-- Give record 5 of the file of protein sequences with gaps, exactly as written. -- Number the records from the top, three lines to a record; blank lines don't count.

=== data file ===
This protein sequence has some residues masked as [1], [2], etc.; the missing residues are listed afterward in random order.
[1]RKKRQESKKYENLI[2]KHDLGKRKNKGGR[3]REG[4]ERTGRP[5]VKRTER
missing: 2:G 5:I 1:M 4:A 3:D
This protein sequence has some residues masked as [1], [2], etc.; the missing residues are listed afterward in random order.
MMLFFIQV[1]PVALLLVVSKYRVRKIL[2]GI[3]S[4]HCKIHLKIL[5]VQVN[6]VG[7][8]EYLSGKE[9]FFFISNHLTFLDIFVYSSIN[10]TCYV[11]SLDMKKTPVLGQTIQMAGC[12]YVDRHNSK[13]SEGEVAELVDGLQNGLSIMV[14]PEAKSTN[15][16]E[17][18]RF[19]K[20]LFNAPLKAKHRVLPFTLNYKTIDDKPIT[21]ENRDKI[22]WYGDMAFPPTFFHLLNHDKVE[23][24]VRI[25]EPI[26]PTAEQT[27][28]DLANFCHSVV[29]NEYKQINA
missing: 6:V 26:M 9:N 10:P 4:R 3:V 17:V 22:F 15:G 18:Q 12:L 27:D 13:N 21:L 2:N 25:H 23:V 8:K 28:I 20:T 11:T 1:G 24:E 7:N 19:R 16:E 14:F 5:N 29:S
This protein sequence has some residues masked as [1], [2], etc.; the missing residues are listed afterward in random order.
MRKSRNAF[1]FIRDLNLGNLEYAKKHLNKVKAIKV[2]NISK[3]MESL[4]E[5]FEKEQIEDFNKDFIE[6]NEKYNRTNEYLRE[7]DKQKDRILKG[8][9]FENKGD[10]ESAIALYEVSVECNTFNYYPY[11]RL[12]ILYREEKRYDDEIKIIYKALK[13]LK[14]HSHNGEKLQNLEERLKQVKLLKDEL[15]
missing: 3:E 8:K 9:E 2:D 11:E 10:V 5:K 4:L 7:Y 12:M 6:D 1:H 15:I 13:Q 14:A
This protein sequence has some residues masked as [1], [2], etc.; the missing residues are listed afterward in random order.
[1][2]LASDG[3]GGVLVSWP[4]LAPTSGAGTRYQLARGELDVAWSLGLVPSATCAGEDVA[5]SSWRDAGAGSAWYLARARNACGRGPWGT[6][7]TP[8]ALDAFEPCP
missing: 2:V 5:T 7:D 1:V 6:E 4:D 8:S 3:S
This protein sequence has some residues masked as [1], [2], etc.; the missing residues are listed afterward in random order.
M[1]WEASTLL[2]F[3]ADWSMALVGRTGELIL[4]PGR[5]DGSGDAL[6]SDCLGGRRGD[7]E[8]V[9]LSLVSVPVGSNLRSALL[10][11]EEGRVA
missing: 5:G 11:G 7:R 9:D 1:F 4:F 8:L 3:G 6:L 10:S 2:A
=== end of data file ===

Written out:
This protein sequence has some residues masked as [1], [2], etc.; the missing residues are listed afterward in random order.
M[1]WEASTLL[2]F[3]ADWSMALVGRTGELIL[4]PGR[5]DGSGDAL[6]SDCLGGRRGD[7]E[8]V[9]LSLVSVPVGSNLRSALL[10][11]EEGRVA
missing: 5:G 11:G 7:R 9:D 1:F 4:F 8:L 3:G 6:L 10:S 2:A